The U.S. Supreme Court will hear arguments on Tuesday in a class-action employment lawsuit that will have a long-standing impact on business litigation. The justices will be deciding whether a sex discrimination case brought by several plaintiffs against Wal-Mart can proceed on a class-action track.
The case against the worlds’ largest retailer and the biggest private employer in the U.S. would be the largest class-action lawsuit to be brought against a U.S. business by employees. If allowed to proceed as a class action, the lawsuit could represent up to 1.6 million former and current female employees of Wal-Mart Stores Inc. A federal appeals court ruled that the case could proceed as a class action, so Wal-Mart appealed to the Supreme Court.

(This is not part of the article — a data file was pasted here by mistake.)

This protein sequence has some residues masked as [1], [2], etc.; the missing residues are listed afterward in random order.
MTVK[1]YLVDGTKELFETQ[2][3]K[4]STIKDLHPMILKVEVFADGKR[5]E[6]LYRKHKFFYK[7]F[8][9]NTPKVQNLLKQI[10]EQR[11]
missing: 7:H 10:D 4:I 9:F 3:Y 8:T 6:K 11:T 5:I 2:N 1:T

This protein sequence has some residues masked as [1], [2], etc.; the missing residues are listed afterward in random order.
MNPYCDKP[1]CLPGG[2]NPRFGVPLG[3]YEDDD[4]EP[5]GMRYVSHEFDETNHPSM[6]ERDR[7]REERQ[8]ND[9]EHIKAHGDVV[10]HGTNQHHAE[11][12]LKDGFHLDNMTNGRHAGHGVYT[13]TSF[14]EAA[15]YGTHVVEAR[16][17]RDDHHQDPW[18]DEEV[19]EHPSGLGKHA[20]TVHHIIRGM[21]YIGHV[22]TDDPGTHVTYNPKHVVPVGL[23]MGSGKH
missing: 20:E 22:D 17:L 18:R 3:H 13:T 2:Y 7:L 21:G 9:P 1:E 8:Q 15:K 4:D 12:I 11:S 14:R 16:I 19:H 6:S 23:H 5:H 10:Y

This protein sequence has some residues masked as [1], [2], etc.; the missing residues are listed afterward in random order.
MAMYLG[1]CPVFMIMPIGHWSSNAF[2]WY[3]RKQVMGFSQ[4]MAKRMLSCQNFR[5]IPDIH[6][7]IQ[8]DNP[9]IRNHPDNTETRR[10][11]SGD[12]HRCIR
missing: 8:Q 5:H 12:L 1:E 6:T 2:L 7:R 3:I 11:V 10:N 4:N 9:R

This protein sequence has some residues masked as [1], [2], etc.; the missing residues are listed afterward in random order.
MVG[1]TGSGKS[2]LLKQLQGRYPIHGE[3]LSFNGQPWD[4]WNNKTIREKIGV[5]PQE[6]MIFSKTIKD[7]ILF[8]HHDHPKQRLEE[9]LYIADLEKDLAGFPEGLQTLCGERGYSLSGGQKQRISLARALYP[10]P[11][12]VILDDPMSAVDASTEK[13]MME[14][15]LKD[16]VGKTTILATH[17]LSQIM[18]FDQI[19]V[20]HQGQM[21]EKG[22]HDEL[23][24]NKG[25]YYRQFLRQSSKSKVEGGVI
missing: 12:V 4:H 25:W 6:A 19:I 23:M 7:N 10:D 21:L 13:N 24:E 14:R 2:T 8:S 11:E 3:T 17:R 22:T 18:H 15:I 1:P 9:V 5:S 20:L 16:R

According to a recent article about the case by CNN, the plaintiffs argue that sex discrimination was widespread at Wal-Mart and that it was part of the corporate culture.
Wal-Mart’s attorneys argue that the case as a class action is unmanageable and indefensible. They argue that individual lawsuits can be brought by women employees, but a class action could not possibly represent the individual experiences of more than a million women across different stores and different regions. They will argue that allowing the case to proceed will be bad for the economy and jobs by leading to similar costly and baseless class-action lawsuits to be brought against U.S. companies.
The Supreme Court will not decide whether widespread sex discrimination occurred at Wal-Mart, but just whether the lawsuit can proceed as a class action. The justices are expected to make a decision by late June.